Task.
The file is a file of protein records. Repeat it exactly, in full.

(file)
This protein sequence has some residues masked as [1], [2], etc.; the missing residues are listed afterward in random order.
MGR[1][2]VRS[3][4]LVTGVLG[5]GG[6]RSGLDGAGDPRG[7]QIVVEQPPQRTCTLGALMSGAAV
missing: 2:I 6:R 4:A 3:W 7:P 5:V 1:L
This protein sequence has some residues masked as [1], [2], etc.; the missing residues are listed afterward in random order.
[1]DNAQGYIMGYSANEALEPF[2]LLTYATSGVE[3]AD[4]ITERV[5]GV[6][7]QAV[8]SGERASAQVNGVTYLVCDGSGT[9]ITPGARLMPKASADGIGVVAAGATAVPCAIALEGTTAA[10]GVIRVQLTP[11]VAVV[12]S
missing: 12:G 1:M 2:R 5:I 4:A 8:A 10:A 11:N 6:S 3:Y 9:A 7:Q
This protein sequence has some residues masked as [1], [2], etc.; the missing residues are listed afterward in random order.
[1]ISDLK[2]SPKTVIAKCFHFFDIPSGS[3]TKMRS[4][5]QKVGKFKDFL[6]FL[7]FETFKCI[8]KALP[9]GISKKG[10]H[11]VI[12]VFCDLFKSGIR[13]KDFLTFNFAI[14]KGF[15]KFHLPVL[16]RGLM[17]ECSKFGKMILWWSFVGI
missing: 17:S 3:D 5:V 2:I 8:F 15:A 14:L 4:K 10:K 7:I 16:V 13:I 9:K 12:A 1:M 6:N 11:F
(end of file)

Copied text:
This protein sequence has some residues masked as [1], [2], etc.; the missing residues are listed afterward in random order.
MGR[1][2]VRS[3][4]LVTGVLG[5]GG[6]RSGLDGAGDPRG[7]QIVVEQPPQRTCTLGALMSGAAV
missing: 2:I 6:R 4:A 3:W 7:P 5:V 1:L
This protein sequence has some residues masked as [1], [2], etc.; the missing residues are listed afterward in random order.
[1]DNAQGYIMGYSANEALEPF[2]LLTYATSGVE[3]AD[4]ITERV[5]GV[6][7]QAV[8]SGERASAQVNGVTYLVCDGSGT[9]ITPGARLMPKASADGIGVVAAGATAVPCAIALEGTTAA[10]GVIRVQLTP[11]VAVV[12]S
missing: 12:G 1:M 2:R 5:I 4:A 8:A 10:A 11:N 6:S 3:Y 9:A 7:Q
This protein sequence has some residues masked as [1], [2], etc.; the missing residues are listed afterward in random order.
[1]ISDLK[2]SPKTVIAKCFHFFDIPSGS[3]TKMRS[4][5]QKVGKFKDFL[6]FL[7]FETFKCI[8]KALP[9]GISKKG[10]H[11]VI[12]VFCDLFKSGIR[13]KDFLTFNFAI[14]KGF[15]KFHLPVL[16]RGLM[17]ECSKFGKMILWWSFVGI
missing: 17:S 3:D 5:V 2:I 8:F 15:A 14:L 4:K 10:K 7:I 16:V 13:I 9:K 12:A 1:M 6:N 11:F